Jesse James' alleged second mistress Melissa Smith sent an apologetic fax to Sandra Bullock’s agent’s office Sunday, regarding her alleged affair with the Oscar-winner's hubby.It's difficult to rate the sincerity of the mistress in a situation such as this. It strains credulity to think that Ms. Smith did not realize that Mr. James was married. His wife is a world-famous actress. But we do not know what Mr. James told Ms. Smith.
Smith wrapped up the fax providing The Blind Side star with her e-mail address and phone number, saying: "From the bottom of my heart, I hope you accept my apology sincerely. Please contact me if you wish to discuss on the phone or in person."
She just doesn't understand me.
It's a marriage in name only.
We basically sleep in separate beds.
She won't give me a rusty trombone, which is my favorite position.
Men do say things like that. And a person who is at the mercy of her emotions-- oh, he just seems like such a deep and wonderful man he can't be lying!-- can be susceptible to such lies.
But does she need to apologize to the wife? Here's the letter:
First of all, from a purely aesthetic standpoint, Ms. Smith does herself no favors by beginning the missive "I'm sure you're wondering why I'm writing this letter to you." When a person begins a letter like that it is a sure bet that everything that follows is unworthy of your time.
If you have an apology to make, make it. Don't try to get inside the head of the letter's recipient.
And if you're going to apologize, don't follow up the apology with a sentence about how you know that nothing you say can take away the pain "of your actions." First of all, the grammar is garbled. Doesn't she mean to say "the pain caused by my actions"? (Or is she implying that Mr. James likes his action rough?) Second of all, if you know there's nothing you can do to alleviate the pain, why write to this person?
Then the second paragraph begins with yet another attempt by the author to get inside the head of the recipient. "I know that this message wills [sic] most likely go unanswered," she says, and then concludes the sentence by stating (for the third time in four sentences!) that she's sorry.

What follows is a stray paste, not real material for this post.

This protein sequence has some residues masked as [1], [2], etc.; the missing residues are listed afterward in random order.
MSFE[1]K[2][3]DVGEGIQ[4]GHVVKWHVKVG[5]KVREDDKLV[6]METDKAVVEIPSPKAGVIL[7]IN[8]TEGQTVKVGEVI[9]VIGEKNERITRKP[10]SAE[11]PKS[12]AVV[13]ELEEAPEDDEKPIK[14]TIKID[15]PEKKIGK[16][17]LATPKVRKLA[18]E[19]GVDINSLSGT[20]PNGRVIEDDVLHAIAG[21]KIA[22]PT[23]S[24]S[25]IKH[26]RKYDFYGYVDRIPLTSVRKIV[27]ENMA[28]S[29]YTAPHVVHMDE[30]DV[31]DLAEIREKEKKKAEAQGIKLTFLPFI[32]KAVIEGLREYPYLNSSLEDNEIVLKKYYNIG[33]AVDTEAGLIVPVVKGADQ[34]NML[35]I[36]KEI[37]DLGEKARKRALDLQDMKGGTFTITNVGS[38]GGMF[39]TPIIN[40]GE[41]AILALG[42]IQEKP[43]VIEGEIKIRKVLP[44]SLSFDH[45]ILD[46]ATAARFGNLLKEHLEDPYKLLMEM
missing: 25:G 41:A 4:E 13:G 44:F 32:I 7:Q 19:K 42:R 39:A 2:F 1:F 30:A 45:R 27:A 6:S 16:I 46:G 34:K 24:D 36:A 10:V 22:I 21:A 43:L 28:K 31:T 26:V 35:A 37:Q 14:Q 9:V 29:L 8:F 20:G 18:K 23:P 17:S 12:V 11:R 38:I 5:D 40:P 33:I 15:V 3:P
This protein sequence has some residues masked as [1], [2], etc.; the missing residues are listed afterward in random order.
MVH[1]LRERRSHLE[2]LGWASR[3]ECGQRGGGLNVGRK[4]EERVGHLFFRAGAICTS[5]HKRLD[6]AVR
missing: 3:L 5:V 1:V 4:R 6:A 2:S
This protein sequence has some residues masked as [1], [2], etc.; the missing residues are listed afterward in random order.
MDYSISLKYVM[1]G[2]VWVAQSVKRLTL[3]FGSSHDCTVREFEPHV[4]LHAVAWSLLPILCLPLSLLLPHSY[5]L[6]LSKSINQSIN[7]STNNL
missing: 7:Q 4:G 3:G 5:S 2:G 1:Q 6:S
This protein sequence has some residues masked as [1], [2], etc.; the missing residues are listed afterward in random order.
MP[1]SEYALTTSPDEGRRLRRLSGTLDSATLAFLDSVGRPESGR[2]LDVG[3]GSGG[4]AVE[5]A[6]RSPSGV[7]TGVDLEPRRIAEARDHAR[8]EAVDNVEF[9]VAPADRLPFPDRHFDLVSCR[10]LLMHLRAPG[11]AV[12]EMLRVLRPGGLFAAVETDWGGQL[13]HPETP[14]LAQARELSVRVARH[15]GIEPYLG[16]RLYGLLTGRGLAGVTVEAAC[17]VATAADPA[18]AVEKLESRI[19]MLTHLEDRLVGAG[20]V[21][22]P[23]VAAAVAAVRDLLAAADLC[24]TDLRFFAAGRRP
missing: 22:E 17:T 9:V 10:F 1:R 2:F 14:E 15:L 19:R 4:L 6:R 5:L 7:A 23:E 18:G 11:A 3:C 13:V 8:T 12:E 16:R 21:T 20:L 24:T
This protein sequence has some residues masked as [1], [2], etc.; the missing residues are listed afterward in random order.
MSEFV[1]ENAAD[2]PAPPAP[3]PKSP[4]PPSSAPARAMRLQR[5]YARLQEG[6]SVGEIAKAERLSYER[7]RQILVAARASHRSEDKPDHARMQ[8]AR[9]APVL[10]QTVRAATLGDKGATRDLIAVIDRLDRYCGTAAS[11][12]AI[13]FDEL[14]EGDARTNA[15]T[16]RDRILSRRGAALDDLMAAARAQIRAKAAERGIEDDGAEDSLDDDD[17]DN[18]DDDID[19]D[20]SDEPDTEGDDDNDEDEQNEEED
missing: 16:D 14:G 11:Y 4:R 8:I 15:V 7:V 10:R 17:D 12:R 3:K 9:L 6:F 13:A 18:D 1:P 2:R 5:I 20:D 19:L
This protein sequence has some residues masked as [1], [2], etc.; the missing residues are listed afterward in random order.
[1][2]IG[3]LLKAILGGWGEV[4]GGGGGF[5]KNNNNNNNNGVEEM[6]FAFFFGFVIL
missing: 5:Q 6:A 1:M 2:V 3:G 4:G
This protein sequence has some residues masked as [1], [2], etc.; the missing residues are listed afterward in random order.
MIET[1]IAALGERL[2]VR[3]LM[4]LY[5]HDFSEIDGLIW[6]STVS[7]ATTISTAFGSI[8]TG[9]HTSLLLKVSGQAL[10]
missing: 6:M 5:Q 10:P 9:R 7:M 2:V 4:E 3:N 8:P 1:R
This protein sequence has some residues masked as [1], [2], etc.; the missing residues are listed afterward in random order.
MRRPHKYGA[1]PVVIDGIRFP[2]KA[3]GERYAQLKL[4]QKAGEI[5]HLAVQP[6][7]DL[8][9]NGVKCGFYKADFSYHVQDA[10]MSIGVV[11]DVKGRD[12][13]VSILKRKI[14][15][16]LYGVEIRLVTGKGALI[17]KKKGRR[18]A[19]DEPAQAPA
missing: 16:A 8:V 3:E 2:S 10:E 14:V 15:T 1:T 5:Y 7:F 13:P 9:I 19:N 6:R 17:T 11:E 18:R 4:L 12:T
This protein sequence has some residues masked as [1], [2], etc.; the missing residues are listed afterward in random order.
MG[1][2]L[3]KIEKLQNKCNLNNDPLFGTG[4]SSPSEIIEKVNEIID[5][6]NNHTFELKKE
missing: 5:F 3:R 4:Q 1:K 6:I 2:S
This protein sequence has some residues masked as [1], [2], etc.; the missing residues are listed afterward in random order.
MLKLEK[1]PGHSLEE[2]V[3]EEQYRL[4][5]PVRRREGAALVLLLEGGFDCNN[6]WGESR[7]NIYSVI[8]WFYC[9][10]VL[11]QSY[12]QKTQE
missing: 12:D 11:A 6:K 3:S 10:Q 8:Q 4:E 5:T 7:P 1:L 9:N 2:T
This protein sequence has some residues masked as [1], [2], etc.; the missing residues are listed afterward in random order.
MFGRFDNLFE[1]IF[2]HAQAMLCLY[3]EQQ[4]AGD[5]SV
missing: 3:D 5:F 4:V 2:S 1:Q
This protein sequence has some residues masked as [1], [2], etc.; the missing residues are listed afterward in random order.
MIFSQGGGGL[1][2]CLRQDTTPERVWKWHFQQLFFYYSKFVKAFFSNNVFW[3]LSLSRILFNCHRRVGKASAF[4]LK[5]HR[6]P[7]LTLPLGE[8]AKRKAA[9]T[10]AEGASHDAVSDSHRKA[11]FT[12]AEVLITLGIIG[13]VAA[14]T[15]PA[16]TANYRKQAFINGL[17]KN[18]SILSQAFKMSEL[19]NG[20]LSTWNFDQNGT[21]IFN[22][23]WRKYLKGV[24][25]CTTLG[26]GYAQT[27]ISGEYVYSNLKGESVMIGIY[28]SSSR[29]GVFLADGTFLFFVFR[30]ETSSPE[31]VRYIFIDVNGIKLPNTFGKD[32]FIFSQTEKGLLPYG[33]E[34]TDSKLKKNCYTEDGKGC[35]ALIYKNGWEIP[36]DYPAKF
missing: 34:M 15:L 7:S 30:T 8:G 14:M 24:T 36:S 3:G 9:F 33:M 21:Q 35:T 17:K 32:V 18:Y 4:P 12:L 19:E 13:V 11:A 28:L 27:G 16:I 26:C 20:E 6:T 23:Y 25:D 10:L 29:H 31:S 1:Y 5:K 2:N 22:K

She then notes, in a letter of apology, that her actions are unforgivable!
Why would you apologize for something you believe to be unforgivable? And why do you suppose that the wife of the man with whom you cheated cares if you are ever able to forgive yourself?
She then begins the third paragraph by again stating that she knows she can't do anything to alleviate the pain her actions have caused (this time she uses much clearer wording). Then she apologizes again. Only this time, it's from "the bottom of [her] heart." That is like starting your letter with "I'm sure you're wondering why I'm writing this letter to you."
She then offers the wife the chance to call her or meet in person-- to what end? You've already apologized four times in the letter. You've admitted that you don't expect your apologies to do any good. You've stated you can't forgive yourself.
What the hell is there to talk about?
It's only too bad that this apology letter was so poorly executed. This letter should not have been sent to the wife, but to a proofreader, or an editor. She should be apologizing for her use of trite cliches and tautologies. She should be apologizing for her typographical and grammatical errors. She should be apologizing for the semi-literate nature of the letter.
As of now, the question is still open: Should a mistress apologize to the wife of the man with whom she had the affair? Would it make a difference if the husband lied to the mistress about the state of the marriage?
The only image I could find of Ms. Smith was this picture with the irritating Star magazine watermark. You'd think a stripper would have more of a web presence. I mean, Bombshell McGee had hundreds if not thousands of pictures online. I guess Mr. James wanted to be a little more subtle with this one.
Melissa Smith pic source.